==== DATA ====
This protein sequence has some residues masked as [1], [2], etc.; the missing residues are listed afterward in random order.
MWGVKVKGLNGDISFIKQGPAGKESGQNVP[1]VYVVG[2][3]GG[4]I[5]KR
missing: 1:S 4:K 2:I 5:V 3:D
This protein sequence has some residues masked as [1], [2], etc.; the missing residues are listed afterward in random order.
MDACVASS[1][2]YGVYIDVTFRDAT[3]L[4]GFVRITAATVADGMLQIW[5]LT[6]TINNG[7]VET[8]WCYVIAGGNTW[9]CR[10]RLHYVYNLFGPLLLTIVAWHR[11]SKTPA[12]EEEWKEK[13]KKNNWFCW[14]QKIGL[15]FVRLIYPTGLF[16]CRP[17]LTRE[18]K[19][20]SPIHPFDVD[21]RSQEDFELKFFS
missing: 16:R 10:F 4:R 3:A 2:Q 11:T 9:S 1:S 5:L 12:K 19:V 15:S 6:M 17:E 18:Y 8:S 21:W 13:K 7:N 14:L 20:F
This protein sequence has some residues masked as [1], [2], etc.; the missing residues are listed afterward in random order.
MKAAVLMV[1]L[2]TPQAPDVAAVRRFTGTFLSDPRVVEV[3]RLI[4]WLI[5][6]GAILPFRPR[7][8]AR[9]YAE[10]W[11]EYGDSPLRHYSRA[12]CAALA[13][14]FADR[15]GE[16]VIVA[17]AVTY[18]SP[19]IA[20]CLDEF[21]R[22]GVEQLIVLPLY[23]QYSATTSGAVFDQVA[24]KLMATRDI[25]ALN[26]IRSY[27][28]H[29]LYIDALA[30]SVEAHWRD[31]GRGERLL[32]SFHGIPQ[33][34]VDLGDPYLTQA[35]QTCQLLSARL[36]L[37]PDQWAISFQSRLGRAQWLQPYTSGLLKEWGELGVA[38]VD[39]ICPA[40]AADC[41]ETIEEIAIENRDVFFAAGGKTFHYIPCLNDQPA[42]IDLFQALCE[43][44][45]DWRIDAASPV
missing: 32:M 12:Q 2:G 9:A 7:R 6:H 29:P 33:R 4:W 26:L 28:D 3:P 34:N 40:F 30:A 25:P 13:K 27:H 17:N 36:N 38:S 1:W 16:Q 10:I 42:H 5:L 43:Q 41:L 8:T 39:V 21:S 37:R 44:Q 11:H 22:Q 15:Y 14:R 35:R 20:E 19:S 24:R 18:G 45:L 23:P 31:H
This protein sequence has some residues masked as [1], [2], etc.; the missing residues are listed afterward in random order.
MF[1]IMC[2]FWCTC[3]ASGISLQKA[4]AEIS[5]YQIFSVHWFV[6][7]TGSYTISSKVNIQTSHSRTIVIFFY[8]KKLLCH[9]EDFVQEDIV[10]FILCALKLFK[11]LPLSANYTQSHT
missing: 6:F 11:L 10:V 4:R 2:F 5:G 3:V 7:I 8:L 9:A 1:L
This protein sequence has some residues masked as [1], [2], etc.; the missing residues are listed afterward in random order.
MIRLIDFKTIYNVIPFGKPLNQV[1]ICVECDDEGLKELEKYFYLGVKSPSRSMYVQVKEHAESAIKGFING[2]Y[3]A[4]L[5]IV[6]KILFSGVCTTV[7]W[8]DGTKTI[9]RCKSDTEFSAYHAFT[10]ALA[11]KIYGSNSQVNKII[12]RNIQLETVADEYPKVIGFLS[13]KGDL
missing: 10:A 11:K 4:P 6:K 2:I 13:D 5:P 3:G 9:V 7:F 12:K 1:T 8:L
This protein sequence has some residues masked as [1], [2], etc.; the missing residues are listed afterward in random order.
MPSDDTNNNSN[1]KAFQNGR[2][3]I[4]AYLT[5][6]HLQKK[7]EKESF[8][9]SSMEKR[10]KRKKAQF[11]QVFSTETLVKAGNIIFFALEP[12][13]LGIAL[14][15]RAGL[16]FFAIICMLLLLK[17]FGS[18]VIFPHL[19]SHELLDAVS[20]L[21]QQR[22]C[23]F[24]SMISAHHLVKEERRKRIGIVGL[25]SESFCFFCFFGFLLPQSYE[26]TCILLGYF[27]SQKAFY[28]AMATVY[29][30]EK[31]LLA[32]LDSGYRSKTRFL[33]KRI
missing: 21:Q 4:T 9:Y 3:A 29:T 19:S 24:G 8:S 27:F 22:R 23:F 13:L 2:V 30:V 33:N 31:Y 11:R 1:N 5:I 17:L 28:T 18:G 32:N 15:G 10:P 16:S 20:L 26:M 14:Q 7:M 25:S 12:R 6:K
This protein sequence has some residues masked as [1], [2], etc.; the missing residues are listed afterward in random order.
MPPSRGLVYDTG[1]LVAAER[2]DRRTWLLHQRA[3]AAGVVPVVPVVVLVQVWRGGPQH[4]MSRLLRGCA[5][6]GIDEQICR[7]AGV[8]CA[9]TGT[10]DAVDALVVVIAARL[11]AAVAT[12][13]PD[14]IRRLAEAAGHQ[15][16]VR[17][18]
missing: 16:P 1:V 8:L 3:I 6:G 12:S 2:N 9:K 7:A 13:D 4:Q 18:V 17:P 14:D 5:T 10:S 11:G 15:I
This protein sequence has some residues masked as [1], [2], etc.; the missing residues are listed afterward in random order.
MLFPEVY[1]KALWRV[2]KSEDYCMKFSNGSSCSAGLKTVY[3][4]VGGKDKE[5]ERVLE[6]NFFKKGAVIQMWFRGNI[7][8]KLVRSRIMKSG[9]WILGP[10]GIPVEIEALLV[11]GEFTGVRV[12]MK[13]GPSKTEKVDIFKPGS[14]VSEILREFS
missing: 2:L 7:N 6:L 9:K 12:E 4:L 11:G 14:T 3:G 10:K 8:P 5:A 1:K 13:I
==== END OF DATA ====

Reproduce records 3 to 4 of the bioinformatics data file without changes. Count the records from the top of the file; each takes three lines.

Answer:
This protein sequence has some residues masked as [1], [2], etc.; the missing residues are listed afterward in random order.
MKAAVLMV[1]L[2]TPQAPDVAAVRRFTGTFLSDPRVVEV[3]RLI[4]WLI[5][6]GAILPFRPR[7][8]AR[9]YAE[10]W[11]EYGDSPLRHYSRA[12]CAALA[13][14]FADR[15]GE[16]VIVA[17]AVTY[18]SP[19]IA[20]CLDEF[21]R[22]GVEQLIVLPLY[23]QYSATTSGAVFDQVA[24]KLMATRDI[25]ALN[26]IRSY[27][28]H[29]LYIDALA[30]SVEAHWRD[31]GRGERLL[32]SFHGIPQ[33][34]VDLGDPYLTQA[35]QTCQLLSARL[36]L[37]PDQWAISFQSRLGRAQWLQPYTSGLLKEWGELGVA[38]VD[39]ICPA[40]AADC[41]ETIEEIAIENRDVFFAAGGKTFHYIPCLNDQPA[42]IDLFQALCE[43][44][45]DWRIDAASPV
missing: 32:M 12:Q 2:G 9:A 7:R 6:H 29:P 33:R 4:W 26:L 28:D 3:P 34:N 40:F 30:A 25:P 13:K 27:H 17:N 36:N 38:S 1:W 16:Q 10:I 42:H 5:L 43:Q 41:L 8:T 39:V 21:S 37:R 44:Q 11:H 22:Q 15:Y 14:R 35:R 20:E 19:S 24:R 18:G 45:L 23:P 31:H
This protein sequence has some residues masked as [1], [2], etc.; the missing residues are listed afterward in random order.
MF[1]IMC[2]FWCTC[3]ASGISLQKA[4]AEIS[5]YQIFSVHWFV[6][7]TGSYTISSKVNIQTSHSRTIVIFFY[8]KKLLCH[9]EDFVQEDIV[10]FILCALKLFK[11]LPLSANYTQSHT
missing: 6:F 11:L 10:V 4:R 2:F 5:G 3:V 7:I 8:L 9:A 1:L